President Trump and the Republicans have repeatedly stated that they will protect Americans with pre-existing medical conditions. It is a false claim that faces the reality of the past eight years.
The Trump administration is part of an action that overrides the basic protections of the Affordable Care Act for individuals with pre-existing conditions, including cancer, diabetes, and even pregnancy.
Many house republicans have voted more than 70 times to abolish or undermine the 2010 law, which for the first time forced insurers to take care of people who already had medical problems.
Given that voter pre-election protection is very popular with voters on Tuesday, some Republicans have copied Trump's approach, insisting that they will support what they once fought without being aware of their mutual recognition ,
"I voted to protect people with pre-existing conditions," said US Senate candidate Martha McSally in a recent debate. In fact, the GOP Congressman voted last May for a law that would weaken core protection.
The Democrats beat the Republicans, who run for rhetoric and report on the abolition of the law for House, Senate and Gouvernementsposten.
Former President Barack Obama recently accused the Republicans of "making. , , the assertion that they provide insurance coverage for people with pre-existing conditions.
"Now that it's election season, [Republicans] are out there saying, "In fact, we will protect people with pre-existing conditions, even if we cut health care." , , I can tell you that they have no way of protecting existing conditions with everything they propose. They only say it. You're fine, "he said at a rally in Las Vegas.
Trump's vow to protect people with expensive medical conditions contradicts his words and deeds.
He promised to repeal the law on the first day of his presidency, although Congress was unable to act so quickly. Months later, when the Republicans were forced to file a withdrawal or defeat, Trump told the Washington Post that "the best thing is to make Obamacare explode and then deal with the Democrats and unify Deal. "
After the House GOP was muscular by a repeal bill last May, Trump celebrated at the Rose Garden in the White House with the Republicans, then he called the measure "average" a few weeks later.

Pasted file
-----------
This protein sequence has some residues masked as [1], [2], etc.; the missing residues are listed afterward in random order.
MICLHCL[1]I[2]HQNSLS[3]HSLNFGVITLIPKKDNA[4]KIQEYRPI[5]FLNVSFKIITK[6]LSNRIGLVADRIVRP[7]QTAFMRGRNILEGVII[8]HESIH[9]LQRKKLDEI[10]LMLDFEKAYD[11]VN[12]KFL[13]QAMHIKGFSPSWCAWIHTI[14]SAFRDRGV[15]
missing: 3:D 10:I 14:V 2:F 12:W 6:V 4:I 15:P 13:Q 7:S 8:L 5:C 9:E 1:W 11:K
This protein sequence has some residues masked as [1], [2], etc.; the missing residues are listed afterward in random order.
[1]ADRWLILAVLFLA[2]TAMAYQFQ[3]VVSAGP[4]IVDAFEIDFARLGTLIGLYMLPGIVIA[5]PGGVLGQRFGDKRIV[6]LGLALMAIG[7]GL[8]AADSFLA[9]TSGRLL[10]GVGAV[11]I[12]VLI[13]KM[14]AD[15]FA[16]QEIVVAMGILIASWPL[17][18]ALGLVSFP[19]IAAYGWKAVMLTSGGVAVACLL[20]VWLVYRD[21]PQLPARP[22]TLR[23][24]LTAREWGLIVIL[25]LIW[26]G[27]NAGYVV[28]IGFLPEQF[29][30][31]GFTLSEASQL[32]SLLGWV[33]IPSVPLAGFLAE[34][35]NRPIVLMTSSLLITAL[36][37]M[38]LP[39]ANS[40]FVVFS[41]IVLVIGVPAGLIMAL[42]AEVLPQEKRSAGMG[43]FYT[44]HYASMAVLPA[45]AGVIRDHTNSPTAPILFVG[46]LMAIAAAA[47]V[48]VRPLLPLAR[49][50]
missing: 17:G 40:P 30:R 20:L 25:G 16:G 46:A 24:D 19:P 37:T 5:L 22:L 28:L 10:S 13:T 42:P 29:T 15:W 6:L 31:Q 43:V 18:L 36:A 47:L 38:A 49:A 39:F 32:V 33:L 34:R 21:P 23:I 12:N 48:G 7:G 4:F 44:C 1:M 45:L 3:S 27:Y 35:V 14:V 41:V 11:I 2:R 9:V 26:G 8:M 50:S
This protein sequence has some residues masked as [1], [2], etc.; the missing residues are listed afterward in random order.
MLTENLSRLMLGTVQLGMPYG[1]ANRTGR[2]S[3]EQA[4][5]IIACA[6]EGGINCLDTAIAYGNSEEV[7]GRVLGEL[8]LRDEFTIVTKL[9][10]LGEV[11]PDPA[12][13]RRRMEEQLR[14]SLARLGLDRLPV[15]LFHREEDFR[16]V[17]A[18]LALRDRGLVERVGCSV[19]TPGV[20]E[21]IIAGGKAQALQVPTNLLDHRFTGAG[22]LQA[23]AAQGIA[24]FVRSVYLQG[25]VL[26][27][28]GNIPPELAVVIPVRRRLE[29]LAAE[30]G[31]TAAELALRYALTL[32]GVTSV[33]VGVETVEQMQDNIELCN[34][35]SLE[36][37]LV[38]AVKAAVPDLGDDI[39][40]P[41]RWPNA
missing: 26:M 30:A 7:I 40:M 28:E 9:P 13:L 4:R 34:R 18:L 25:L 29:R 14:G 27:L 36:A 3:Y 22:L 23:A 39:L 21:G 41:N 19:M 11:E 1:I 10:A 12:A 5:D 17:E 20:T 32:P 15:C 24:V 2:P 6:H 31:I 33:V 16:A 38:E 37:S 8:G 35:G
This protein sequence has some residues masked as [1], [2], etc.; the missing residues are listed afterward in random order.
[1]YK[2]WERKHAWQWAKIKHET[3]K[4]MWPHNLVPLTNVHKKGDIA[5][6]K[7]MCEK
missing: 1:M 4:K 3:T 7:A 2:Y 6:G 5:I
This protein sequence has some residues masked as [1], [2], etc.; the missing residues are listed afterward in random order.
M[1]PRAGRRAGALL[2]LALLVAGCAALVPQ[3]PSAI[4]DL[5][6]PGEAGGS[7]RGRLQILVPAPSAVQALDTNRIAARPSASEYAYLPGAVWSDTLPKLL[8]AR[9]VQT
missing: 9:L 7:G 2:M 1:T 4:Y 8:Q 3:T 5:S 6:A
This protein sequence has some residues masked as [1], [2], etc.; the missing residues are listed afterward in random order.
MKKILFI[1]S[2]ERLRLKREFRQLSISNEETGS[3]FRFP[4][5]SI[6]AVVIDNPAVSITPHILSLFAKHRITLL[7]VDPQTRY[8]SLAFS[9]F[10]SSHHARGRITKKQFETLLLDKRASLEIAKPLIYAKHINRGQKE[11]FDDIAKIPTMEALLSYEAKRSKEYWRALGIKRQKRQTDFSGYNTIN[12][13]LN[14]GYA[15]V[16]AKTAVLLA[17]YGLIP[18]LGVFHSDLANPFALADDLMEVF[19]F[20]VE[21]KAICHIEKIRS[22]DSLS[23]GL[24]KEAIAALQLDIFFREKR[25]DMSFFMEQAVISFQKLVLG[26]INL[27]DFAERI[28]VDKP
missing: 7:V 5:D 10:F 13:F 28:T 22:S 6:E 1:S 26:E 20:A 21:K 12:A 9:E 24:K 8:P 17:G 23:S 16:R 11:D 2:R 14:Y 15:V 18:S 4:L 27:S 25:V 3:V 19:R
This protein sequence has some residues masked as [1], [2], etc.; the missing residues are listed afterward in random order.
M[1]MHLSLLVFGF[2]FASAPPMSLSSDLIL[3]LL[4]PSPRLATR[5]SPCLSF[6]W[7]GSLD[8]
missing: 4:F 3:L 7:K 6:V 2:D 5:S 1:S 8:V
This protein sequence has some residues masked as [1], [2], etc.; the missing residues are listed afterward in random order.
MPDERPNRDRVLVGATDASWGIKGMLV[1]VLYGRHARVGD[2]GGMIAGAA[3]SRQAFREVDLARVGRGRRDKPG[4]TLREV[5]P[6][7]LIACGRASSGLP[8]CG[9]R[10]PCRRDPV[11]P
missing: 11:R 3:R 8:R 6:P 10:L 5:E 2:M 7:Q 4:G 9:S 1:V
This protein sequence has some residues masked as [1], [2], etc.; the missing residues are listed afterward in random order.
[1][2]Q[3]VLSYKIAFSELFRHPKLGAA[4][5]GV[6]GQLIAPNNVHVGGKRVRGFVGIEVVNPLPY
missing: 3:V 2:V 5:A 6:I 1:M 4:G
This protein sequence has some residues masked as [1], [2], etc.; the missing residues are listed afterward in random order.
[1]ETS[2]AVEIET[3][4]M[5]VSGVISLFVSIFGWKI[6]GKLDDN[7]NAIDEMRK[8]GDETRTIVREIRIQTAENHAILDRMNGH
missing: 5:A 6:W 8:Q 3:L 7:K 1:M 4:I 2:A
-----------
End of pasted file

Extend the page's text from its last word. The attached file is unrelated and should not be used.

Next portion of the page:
This summer, Trump's Attorney General Jeff Sessions supported the efforts of 20 states to invalidate the law and argued in a court order that his cover guarantee was unconstitutional. The Republican Attorney General's lawsuit is based on last year's GOP tax law, which eliminated the individual mandate. A federal judge in Texas heard arguments in September, but has not issued a ruling.
His government's support for the lawsuit has not stopped Trump from convincing voters that Republicans are giving their own protection to sick people.
"We will always protect Americans under given conditions – always," Trump said recently in the White House.
Republican candidates in West Virginia, Missouri, Tennessee, Arizona, and North Dakota have made similar commitments as they seek a higher office and challenge the Democrats.
Last month, Missouri Attorney General Josh Hawley cited his young son's "hip, bone and joint condition" to argue that he would protect those who were already in another condition. Hawley is locked in a close race with Senator Claire McCaskill (D-Mo.) And has said he wants to get rid of Obamacare but find other ways to protect sick people.
Hawley supported the lawsuit against the ACA as Attorney General.
"He made a conscious decision that there was no support," McCaskill said.
West Virginia Attorney General Patrick Morrisey, who has filed the same lawsuit, will face similar attacks in his race against Sen. Joe Manchin III (D-W.Va.).
"It's wrong for Patrick Morrisey to want to deprive West Virginians like me of reporting," said a woman in a Manchin campaign who said she had a kidney transplant.
Parry the attacks, Morrisey twittered "We all agree that existing conditions must be met."